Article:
Study: Nonprofits are key economic drivers

Mesa County nonprofit organizations are a major economic driver, contributing hundreds of millions of dollars to the economy, according to a report commissioned by the Community Impact Council.

The study, put together by Nathan Perry, associate economics professor at Colorado Mesa University, surveyed 31 of the 68 nonprofit members of the Community Impact Council and found that those mostly medium and small nonprofits were responsible for an economic contribution of more than $133 million. The CIC commissioned the report to show the impact the nonprofit sector has on the county and to provide credible, scientific data.

Perry noted that economic contribution accounts for both new money coming into the county and money that recirculates in the local economy.

More than $33 million of that contribution money was cited as economic impact, or money that those nonprofits brought in from outside the county. The survey did not include St. Mary’s Medical Center and Colorado Mesa University because those two organizations would have dominated the study. It did, however, include the foundations associated with those large nonprofit organizations.

“There’s been a lot of anecdotal data on the role of nonprofits for a long time,” said Joe Neuhof, executive director of the nonprofit Colorado Canyons Association and a board member of the CIC. “Mesa County has a lot of nonprofits and we wanted to quantify the impacts.”

The figures are compiled from the information given by the 31 nonprofits who participated in the survey, just under half of the CIC members. Mesa County has 225 nonprofits within its boundaries.

Perry asked for information such as revenue sources, employment numbers and expenditures for the study to come up with economic contribution and impact numbers.

Neuhof was happy with the survey turnout and noted that some of the smaller nonprofits who didn’t participate have very limited staff and may not have had the ability to easily gather information on where their revenue comes from. He said the study also shows how much nonprofits contribute and that they are not just organizations looking to fundraise.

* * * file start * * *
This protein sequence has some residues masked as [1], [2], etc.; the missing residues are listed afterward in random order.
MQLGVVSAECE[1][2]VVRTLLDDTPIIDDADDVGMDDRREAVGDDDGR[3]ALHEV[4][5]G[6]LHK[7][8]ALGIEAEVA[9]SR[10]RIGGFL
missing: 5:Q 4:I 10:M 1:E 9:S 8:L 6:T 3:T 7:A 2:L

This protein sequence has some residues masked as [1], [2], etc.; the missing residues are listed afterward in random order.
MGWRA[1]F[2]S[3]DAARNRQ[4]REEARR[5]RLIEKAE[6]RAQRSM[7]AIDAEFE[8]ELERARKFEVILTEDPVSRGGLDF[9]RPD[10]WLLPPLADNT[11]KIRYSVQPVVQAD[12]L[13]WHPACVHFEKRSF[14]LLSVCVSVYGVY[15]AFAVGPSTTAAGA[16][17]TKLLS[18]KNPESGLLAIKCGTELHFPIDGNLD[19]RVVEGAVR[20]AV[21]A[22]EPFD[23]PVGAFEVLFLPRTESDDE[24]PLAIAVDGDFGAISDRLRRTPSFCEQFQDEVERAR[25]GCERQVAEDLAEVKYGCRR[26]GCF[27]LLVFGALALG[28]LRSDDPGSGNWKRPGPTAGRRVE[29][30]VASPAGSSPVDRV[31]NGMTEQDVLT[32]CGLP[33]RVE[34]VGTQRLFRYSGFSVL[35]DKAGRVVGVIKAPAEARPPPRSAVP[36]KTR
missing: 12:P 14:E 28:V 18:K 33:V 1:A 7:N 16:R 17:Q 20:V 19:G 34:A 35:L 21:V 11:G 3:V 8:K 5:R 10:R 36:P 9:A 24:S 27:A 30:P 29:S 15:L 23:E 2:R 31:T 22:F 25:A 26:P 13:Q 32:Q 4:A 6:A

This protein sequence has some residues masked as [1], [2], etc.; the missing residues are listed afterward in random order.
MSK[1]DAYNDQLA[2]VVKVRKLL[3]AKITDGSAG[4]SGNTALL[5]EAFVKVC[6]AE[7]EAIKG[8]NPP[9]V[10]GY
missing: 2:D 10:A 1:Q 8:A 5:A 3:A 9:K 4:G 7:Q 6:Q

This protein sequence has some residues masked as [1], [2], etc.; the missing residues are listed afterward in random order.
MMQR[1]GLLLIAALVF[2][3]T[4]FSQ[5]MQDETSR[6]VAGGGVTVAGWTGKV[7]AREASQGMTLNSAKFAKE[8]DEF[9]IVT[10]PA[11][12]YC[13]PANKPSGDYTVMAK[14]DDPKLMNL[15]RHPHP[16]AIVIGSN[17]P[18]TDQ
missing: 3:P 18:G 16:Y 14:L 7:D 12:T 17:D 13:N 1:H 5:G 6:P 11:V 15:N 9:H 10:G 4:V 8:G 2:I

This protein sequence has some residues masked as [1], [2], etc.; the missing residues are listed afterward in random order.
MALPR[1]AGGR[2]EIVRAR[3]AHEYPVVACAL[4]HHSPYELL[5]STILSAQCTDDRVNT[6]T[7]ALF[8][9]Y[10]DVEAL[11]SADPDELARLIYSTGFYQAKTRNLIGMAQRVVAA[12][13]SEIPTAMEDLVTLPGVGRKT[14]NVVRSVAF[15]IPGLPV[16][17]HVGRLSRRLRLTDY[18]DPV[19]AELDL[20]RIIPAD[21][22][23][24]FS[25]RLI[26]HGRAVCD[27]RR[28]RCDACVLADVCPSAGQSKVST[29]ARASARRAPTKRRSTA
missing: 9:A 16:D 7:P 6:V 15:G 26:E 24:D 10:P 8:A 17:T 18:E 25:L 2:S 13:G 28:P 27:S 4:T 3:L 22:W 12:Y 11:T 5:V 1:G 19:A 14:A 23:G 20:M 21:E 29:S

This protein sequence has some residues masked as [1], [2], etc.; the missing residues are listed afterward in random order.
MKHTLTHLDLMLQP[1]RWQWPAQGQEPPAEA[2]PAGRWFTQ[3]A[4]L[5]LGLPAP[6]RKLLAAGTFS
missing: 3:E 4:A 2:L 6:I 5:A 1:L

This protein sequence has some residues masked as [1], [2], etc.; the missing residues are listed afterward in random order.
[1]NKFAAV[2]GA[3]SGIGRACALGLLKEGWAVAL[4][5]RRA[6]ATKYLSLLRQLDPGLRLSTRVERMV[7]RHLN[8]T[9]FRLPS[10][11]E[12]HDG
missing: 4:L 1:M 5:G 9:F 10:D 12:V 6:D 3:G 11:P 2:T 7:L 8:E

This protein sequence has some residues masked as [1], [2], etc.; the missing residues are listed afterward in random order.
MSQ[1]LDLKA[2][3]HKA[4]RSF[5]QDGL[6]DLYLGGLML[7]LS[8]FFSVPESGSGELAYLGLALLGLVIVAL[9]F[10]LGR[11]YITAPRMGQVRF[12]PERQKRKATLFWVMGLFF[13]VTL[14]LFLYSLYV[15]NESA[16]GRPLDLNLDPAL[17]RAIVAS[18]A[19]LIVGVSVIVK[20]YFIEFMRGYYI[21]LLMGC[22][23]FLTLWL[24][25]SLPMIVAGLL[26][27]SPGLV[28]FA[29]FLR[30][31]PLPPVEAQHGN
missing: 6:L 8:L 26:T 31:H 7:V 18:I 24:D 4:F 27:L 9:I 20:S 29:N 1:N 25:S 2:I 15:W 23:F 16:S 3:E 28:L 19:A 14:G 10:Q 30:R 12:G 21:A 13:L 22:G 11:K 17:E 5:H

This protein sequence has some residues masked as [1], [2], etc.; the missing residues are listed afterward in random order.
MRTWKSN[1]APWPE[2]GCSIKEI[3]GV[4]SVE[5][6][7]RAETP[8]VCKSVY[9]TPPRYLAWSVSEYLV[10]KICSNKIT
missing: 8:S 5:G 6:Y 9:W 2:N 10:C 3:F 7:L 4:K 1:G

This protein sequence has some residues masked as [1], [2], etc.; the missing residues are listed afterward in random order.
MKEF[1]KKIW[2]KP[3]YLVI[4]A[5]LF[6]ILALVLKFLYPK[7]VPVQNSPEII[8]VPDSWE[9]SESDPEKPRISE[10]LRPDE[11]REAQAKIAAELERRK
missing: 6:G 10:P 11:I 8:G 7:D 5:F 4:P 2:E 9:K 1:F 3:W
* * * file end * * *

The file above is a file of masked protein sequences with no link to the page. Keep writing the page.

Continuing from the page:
“I’d say that generally people think about services and programs but don’t normally think about them being a significant part of local economy and an economic driver,” he said. “This is meant to show that nonprofits play a role in the economic sector as well.”

He added that he believed the numbers would be even larger with more participation in future surveys, but overall the numbers showed great impact.

“We were confident that the numbers were going to be large. There are a number of nonprofits that employ a significant number of folks,” he said.

Grand Junction Economic Partnership Executive Director Kristi Pollard said the study is important to showcase all that nonprofits bring to the community beyond the causes they support or the people they help. She also hopes this can help encourage the community to help these groups even more.

“The community can recognize that these people are passionate about helping the underserved and protecting public lands,” Pollard said. “It’s an opportunity to really rally around nonprofits and say thank you and also investigate and educate on how to support these folks.”


COMMENTS

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Yes, non-profits may bring money into the local economy, and they do help many people.  But, that ignores the very basic question as to why so many are in need that we have to have so many non-profits?  That, it would seem, is a question that needs to be asked and answered in a very brutal fashion - question that many don’t want to face.

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